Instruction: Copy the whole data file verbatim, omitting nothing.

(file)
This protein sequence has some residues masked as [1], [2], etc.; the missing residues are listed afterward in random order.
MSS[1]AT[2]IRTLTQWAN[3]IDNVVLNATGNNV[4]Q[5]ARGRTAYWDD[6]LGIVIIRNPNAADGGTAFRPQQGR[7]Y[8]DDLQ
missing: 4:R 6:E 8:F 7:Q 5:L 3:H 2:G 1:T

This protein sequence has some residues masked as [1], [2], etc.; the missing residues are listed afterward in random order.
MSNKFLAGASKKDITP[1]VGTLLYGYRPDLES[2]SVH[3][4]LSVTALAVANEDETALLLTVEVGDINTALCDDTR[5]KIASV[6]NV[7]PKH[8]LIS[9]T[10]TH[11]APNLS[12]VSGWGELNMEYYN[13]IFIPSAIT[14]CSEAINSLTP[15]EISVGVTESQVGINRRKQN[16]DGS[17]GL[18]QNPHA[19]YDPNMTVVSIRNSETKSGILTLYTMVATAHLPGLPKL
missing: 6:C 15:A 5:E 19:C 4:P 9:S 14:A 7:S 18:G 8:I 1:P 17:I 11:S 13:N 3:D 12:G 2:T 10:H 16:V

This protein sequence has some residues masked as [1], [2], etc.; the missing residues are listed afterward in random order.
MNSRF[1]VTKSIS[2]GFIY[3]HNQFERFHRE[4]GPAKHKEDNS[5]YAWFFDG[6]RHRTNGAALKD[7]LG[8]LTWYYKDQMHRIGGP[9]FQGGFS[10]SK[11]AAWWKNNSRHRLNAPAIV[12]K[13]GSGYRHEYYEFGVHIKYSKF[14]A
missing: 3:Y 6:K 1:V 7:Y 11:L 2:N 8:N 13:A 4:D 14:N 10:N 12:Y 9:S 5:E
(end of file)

This protein sequence has some residues masked as [1], [2], etc.; the missing residues are listed afterward in random order.
MSS[1]AT[2]IRTLTQWAN[3]IDNVVLNATGNNV[4]Q[5]ARGRTAYWDD[6]LGIVIIRNPNAADGGTAFRPQQGR[7]Y[8]DDLQ
missing: 4:R 6:E 8:F 7:Q 5:L 3:H 2:G 1:T

This protein sequence has some residues masked as [1], [2], etc.; the missing residues are listed afterward in random order.
MSNKFLAGASKKDITP[1]VGTLLYGYRPDLES[2]SVH[3][4]LSVTALAVANEDETALLLTVEVGDINTALCDDTR[5]KIASV[6]NV[7]PKH[8]LIS[9]T[10]TH[11]APNLS[12]VSGWGELNMEYYN[13]IFIPSAIT[14]CSEAINSLTP[15]EISVGVTESQVGINRRKQN[16]DGS[17]GL[18]QNPHA[19]YDPNMTVVSIRNSETKSGILTLYTMVATAHLPGLPKL
missing: 6:C 15:A 5:E 19:C 4:P 9:S 14:A 7:S 18:G 8:I 1:P 17:I 11:S 13:N 3:D 12:G 2:T 10:H 16:V

This protein sequence has some residues masked as [1], [2], etc.; the missing residues are listed afterward in random order.
MNSRF[1]VTKSIS[2]GFIY[3]HNQFERFHRE[4]GPAKHKEDNS[5]YAWFFDG[6]RHRTNGAALKD[7]LG[8]LTWYYKDQMHRIGGP[9]FQGGFS[10]SK[11]AAWWKNNSRHRLNAPAIV[12]K[13]GSGYRHEYYEFGVHIKYSKF[14]A
missing: 3:Y 6:K 1:V 7:Y 11:L 2:N 8:N 13:A 4:D 14:N 10:N 12:Y 9:S 5:E